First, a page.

Appreciation is Slim to None and Could Even Be Negative
Although we never preach appreciation, it can often be a nice cherry on top of your investment. With D class properties, there is little chance you will see any. In some cases, you may even have depreciation. The trade off could be that you collect a higher return on your investment while owning it. However, selling the property could result in a loss. Not always the case – but often.
Lets Compare the Numbers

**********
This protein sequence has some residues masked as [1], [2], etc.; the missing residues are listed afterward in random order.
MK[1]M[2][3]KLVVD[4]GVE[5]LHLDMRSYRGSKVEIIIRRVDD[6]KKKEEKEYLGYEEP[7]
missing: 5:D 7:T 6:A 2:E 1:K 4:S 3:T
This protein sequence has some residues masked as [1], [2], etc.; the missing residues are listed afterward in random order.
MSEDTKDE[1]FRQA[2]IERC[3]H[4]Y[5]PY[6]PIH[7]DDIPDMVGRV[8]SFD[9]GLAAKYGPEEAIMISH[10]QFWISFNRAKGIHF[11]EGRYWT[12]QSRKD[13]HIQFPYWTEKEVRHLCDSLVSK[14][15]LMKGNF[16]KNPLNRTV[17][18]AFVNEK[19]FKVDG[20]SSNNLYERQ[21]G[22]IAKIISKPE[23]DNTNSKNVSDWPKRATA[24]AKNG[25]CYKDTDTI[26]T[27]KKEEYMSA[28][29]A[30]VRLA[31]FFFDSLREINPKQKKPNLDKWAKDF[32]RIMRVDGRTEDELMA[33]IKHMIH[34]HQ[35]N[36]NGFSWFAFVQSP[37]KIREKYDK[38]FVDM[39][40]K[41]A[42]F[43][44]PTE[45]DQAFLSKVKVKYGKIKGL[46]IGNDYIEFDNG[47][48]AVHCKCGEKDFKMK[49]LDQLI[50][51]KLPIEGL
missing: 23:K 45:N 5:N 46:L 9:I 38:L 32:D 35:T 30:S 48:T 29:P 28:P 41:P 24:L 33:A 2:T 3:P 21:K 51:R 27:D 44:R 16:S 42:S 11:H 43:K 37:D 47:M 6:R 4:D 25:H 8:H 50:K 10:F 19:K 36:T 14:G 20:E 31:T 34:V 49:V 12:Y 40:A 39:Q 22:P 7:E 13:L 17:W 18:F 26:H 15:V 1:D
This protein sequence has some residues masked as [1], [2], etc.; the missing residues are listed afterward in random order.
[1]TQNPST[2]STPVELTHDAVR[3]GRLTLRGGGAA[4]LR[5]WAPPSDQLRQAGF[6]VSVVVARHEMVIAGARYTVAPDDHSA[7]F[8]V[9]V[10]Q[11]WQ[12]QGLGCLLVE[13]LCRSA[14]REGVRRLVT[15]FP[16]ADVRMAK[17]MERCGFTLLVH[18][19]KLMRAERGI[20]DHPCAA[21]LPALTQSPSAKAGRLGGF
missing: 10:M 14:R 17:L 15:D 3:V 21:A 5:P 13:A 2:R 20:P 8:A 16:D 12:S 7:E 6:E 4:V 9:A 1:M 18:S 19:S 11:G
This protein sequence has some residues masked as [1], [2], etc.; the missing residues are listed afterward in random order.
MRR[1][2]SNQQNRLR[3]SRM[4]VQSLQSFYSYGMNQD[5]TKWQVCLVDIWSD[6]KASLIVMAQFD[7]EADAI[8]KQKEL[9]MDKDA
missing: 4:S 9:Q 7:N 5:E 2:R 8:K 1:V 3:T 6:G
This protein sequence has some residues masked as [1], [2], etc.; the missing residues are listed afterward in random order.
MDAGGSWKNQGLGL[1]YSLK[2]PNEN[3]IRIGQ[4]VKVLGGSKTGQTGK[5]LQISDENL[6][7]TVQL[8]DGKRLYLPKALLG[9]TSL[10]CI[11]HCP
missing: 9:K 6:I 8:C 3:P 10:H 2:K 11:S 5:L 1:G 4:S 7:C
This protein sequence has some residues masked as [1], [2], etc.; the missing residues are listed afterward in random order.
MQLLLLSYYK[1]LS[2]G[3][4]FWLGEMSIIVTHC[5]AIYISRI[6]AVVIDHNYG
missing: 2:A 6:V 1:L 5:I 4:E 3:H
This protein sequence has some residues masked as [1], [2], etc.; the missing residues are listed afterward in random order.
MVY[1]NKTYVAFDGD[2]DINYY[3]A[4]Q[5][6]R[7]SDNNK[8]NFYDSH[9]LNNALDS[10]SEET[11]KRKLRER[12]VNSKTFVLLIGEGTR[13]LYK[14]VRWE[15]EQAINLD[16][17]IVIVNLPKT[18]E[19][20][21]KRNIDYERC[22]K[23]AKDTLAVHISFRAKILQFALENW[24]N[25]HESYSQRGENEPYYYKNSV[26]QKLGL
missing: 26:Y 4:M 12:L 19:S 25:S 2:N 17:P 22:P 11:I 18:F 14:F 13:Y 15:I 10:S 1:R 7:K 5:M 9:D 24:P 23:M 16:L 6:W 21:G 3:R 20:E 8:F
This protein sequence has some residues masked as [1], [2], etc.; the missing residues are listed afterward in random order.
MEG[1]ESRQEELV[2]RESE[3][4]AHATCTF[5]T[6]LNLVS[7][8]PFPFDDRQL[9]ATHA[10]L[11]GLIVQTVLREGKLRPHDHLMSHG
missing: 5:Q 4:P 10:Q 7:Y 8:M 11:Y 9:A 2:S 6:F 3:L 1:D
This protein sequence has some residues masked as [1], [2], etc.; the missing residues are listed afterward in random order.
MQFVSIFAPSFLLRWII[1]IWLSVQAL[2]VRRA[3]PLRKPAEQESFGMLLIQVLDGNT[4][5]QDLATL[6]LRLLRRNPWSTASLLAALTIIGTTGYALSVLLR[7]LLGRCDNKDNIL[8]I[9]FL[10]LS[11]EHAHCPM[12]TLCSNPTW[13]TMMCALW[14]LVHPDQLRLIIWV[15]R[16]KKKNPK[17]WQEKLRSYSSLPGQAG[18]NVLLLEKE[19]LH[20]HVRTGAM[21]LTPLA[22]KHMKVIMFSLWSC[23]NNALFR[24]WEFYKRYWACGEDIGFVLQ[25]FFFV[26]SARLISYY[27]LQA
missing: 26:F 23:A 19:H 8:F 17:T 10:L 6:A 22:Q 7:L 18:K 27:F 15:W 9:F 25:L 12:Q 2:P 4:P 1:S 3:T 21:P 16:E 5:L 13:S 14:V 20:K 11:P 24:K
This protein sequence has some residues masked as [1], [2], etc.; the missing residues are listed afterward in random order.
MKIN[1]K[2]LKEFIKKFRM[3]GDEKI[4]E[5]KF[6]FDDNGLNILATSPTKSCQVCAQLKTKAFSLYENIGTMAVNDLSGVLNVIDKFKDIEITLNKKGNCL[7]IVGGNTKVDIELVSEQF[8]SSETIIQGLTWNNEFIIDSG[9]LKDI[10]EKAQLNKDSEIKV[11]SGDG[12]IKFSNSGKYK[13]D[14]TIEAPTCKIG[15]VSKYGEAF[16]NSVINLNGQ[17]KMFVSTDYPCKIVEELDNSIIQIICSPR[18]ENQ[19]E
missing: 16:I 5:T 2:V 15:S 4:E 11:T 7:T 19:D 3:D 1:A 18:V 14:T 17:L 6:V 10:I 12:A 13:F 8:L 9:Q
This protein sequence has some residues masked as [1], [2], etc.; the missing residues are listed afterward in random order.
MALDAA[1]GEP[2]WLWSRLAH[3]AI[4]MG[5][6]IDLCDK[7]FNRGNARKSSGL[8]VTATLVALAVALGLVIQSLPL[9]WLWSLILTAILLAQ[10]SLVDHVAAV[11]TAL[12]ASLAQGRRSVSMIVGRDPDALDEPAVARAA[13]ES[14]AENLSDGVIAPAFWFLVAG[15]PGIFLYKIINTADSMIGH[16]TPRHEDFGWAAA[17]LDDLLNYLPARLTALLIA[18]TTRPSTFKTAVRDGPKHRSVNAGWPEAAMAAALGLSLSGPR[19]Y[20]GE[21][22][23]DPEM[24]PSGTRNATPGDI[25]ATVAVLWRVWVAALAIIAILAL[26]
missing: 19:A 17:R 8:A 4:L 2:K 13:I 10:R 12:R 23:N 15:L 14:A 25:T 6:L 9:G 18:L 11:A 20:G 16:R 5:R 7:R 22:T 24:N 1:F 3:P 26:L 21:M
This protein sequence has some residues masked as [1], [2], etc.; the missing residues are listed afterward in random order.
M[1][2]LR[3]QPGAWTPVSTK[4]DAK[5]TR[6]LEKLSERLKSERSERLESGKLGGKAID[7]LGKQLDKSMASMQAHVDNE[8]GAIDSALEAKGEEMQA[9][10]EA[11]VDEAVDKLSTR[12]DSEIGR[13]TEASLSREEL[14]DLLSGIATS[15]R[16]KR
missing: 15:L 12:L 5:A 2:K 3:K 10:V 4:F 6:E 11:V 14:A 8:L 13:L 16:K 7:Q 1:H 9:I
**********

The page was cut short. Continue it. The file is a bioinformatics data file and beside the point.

Consider this. Instead of purchasing a property at $75k, receiving $250 per month in cash flow, you decide to buy a $30k property receiving $450 per month in cash flow. After 12 months, you’ve taken in $3,000 with the higher priced property. The lower priced property produced $5,400. Looking strictly at numbers, the obvious choice is the cheaper property with higher returns. However, with the higher priced property, the tenant is staying another year and there are no maintenance issues. Great! You’ve kept all that income. With the second property, the tenant moves out and caused $1,000 in damage. Now you’re repairing $1,000 in damages, doing a normal turn (cleaning, touch up paint, etc) at $500, and you have to pay a re-renting fee of $400. Now you have racked up $1,900 in expenses. At this point, you’ve only made $500 more than the higher priced property. Please note, we didn’t even consider an eviction scenario which could potentially add $1,000-$3,000 more in expenses. Worth the risk and headache?